Let's Talk About Religion
Richard Schaefer, May 2010
How are we, as educators, to discuss religion in the classroom? The answer is not and cannot be simple. As everyone knows, religion is a topic that can arouse strong feelings, and that is why we are encouraged to avoid talking about religion at a dinner party. But if following this dictum is crucial for passing the time pleasantly in most social settings, we frequently do not have that luxury in the classroom setting. University and college classrooms are not dinner parties, and discussing religion is crucial for grasping multiple aspects of history, society, politics, and culture. But though talking about religion in the classroom may be unavoidable, there is a similar uncertainty about just how to do it. This stems perhaps as much from institutional culture and practical pressures as from personal unfamiliarity or discomfort with the subject matter. These and other problems make it hard to engage in meaningful dialogue about religion, even among those sincerely willing to try.
The normative rules governing discussions of religion in public are far from consistent or clear. Precisely because religion can be a hot-button topic, the new or untenured professor might be leery of initiating the kind of discussion that might have unwelcome consequences, usually in the form of a call from an irate parent or a meeting with a department chair or the dean.1 In a short semester, there can also be a somewhat natural desire to avoid going “off topic” by straying too far into the volatile arena of debate. Debates about religion also can be maddeningly predictable, issuing in sophomoric clichés and scripted responses that polarize a classroom and leave many students unwilling to engage their more vocal classmates. In response, many instructors look at potentially controversial subjects, like religion, as something that should be managed with firm control, lest emotions take over from scholarship. While some may be tempted to wade directly into the fray over intelligent design, or abortion, or the growth of political Islam, in order to stimulate “lively” discussion, the net result of this kind of debate is usually a hardening of positions. Coupled with a desire to avoid hurt feelings, the desire to manage classroom discussions of religion is a powerful impulse.
Though historians might be more likely to discuss religion in the classroom, because of its obvious influence in shaping the lives of people past and present, we are no less tempted to neutralize some of the danger that talking about religion poses by restricting it to an object of analysis stripped of affect. Instead of talking about beliefs or practices that might raise uncomfortable questions or irresolvable conflict, religion is presented to students as serving a variety of other functions. Whatever it might mean to the believer, religion is “really” a form of community building, or an ideology that supports the status quo, or the pre-reflective source of normative impulses. Reduced to its function in society, in this way, religion is better thought of as being “about something else,” rather than in terms that try, at least, to plumb its perhaps ineffable meaning for adherents.2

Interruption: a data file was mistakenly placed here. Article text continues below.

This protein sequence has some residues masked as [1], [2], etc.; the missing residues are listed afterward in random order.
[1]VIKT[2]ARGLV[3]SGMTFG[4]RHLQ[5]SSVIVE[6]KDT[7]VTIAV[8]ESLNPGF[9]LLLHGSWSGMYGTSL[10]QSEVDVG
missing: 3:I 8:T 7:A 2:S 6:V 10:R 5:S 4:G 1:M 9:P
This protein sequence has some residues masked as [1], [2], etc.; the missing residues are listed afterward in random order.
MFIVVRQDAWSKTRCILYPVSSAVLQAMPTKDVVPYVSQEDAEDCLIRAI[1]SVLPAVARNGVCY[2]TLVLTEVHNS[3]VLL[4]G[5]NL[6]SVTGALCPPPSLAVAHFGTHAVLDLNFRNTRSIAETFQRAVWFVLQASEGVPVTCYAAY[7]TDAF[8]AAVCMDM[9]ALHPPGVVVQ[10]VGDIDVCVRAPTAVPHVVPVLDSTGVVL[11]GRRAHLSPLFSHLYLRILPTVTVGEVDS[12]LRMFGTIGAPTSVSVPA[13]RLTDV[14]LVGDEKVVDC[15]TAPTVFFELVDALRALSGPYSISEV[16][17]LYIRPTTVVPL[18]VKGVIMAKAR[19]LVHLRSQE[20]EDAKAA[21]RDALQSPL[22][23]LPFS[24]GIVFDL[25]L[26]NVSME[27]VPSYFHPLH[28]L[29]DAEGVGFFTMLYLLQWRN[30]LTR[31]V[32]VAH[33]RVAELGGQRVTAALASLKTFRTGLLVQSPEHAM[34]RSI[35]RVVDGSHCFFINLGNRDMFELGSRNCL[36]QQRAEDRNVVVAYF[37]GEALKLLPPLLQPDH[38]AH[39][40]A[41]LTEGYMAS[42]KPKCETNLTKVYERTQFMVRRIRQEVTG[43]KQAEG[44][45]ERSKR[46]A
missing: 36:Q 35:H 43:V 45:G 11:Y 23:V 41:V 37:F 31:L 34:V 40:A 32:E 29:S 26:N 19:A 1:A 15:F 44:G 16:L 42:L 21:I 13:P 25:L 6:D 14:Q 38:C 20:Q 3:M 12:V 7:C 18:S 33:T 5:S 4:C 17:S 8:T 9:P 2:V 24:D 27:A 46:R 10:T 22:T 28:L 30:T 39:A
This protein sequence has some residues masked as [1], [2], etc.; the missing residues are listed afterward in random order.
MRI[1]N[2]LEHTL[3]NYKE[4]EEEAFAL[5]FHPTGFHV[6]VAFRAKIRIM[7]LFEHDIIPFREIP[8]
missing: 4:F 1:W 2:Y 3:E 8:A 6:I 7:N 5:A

As essential as it is to illuminate religion’s constitutive role in shaping social and political life, I have been led increasingly to wonder about the effects of this bracketing of belief on students. For what exactly do we say when we tell students of faith that religion is not what they believe it to be, or at least not in a way that takes account of the irreducible role of conviction? And likewise, what are we saying to those students who are decidedly not among the faithful, and who might even be hostile to religion? By unmasking religion as fundamentally about something else, do we unfairly prevent them from the kind of encounter with challenging and even alien ideas that forms the core of a liberal arts education? How can we claim to teach anything about religion by separating what it does from what it means? I am not suggesting that we forgo our primary responsibility to present the results of historical analysis, whose undeniable merit is to show just how religion has been deployed by people to serve a variety of interests in different contexts. But I do wonder if it is possible to encourage an analytic attitude to religion without unduly (and perhaps unfairly) narrowing the range of possible approaches or acceptable answers. How, in other words, do we represent religious experience, in all of its various forms from apostasy to rapture, in ways that remain faithful to the rules of careful historical scholarship, but without inadvertently denigrating the experience as such by making it seem subordinate to other goals?